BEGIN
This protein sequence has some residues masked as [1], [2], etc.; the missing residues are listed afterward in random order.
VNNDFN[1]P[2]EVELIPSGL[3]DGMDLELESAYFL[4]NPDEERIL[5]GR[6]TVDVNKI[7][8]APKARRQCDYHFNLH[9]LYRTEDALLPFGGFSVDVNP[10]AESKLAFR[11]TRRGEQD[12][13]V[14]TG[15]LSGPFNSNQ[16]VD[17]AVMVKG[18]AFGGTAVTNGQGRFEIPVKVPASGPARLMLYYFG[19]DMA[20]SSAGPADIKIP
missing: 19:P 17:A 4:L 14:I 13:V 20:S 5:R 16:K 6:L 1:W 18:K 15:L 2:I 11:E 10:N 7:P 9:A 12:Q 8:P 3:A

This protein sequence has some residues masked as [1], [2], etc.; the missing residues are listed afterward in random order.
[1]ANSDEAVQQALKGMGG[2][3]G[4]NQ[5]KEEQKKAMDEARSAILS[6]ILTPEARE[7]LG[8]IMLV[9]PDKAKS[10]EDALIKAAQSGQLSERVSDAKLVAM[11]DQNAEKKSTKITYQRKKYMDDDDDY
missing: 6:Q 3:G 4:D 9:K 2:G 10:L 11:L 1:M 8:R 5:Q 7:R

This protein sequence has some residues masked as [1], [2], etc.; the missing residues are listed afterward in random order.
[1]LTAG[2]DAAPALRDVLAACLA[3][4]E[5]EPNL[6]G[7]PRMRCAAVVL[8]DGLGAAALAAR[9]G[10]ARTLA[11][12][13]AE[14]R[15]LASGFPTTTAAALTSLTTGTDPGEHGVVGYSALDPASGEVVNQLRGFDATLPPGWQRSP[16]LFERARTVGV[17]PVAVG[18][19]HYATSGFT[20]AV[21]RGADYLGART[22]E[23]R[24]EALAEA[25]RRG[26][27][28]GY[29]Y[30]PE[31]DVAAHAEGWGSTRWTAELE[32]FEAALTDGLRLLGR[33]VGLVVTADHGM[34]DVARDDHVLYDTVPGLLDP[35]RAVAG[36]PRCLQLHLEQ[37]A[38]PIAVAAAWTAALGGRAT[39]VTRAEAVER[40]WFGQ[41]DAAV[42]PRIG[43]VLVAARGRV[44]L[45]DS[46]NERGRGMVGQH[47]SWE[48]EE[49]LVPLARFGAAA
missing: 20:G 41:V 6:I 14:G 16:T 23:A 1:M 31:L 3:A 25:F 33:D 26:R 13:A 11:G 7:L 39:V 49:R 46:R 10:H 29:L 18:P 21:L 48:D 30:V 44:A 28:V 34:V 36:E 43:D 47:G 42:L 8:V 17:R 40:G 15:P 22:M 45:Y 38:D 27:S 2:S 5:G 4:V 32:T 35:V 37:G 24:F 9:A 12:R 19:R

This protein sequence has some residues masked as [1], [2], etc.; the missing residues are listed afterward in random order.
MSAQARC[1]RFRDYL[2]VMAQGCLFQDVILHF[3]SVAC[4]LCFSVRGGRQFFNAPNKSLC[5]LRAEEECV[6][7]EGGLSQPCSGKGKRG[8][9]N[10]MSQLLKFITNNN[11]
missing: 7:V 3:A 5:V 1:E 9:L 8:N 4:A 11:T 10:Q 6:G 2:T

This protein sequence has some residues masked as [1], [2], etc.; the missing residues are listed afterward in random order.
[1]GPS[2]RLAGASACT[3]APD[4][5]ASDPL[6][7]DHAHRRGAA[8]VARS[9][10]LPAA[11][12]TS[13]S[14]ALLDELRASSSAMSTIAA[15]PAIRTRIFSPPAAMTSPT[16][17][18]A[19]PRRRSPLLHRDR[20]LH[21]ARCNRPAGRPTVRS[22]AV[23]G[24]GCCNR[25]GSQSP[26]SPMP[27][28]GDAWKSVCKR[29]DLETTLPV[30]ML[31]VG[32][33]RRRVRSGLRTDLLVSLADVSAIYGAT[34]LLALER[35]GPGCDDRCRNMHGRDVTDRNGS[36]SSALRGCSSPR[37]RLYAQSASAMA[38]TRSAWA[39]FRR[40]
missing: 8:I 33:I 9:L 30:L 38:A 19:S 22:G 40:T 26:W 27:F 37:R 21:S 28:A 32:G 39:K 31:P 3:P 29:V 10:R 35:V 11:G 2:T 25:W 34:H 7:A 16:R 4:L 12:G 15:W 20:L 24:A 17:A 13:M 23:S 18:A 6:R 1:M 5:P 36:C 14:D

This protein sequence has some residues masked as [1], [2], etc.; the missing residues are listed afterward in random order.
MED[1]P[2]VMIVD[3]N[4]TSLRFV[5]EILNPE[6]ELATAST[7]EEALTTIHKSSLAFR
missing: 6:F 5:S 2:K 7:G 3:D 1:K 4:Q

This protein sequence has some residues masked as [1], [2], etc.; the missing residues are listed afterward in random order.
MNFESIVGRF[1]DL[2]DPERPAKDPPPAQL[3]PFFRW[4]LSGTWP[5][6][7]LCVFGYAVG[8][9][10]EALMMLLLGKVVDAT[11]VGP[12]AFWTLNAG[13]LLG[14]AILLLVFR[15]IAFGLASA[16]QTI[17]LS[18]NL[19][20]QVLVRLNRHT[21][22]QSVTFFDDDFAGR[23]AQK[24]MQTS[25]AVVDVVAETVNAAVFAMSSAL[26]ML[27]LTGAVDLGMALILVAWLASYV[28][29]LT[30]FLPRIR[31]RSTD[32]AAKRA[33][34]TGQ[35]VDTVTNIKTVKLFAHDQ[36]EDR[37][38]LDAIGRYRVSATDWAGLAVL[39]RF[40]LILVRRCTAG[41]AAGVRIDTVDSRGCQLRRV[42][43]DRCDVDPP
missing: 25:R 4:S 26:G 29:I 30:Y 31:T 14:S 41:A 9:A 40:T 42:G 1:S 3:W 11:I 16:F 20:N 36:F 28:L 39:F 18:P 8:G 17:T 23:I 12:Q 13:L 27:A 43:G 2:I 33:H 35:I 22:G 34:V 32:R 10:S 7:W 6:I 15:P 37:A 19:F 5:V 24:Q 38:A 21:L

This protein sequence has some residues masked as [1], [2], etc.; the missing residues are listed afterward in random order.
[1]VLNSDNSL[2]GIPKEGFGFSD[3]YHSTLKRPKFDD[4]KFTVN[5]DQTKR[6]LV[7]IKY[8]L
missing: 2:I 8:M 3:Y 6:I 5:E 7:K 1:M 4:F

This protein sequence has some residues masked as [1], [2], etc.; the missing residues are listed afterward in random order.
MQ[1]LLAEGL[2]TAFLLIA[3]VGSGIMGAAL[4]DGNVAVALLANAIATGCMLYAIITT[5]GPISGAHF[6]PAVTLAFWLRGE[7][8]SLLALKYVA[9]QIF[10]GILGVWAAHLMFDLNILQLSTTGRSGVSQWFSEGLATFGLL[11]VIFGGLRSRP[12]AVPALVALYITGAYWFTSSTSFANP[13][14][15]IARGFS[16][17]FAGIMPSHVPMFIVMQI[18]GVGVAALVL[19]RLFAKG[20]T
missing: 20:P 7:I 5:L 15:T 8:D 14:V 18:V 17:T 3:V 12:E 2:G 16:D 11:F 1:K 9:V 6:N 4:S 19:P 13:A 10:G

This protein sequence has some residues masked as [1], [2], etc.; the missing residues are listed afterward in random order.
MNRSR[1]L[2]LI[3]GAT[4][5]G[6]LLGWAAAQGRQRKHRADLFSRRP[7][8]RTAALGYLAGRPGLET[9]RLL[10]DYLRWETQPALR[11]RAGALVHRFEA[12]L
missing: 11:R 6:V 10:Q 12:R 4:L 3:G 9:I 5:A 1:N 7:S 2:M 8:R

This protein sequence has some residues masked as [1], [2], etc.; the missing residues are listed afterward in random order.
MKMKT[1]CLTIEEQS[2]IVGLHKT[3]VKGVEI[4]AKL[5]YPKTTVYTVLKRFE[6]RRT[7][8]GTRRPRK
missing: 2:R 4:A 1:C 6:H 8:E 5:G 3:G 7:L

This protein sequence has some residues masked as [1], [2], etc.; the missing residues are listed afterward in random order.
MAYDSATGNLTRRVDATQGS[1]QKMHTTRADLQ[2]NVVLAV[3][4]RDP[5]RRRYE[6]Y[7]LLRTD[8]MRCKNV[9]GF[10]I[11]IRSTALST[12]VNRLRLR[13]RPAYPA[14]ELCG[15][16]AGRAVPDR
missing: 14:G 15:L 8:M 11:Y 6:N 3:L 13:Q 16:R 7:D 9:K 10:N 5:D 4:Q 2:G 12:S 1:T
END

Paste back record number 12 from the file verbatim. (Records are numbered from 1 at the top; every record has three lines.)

This protein sequence has some residues masked as [1], [2], etc.; the missing residues are listed afterward in random order.
MAYDSATGNLTRRVDATQGS[1]QKMHTTRADLQ[2]NVVLAV[3][4]RDP[5]RRRYE[6]Y[7]LLRTD[8]MRCKNV[9]GF[10]I[11]IRSTALST[12]VNRLRLR[13]RPAYPA[14]ELCG[15][16]AGRAVPDR
missing: 14:G 15:L 8:M 11:Y 6:N 3:L 13:Q 16:R 7:D 9:K 10:N 5:D 4:Q 2:G 12:S 1:T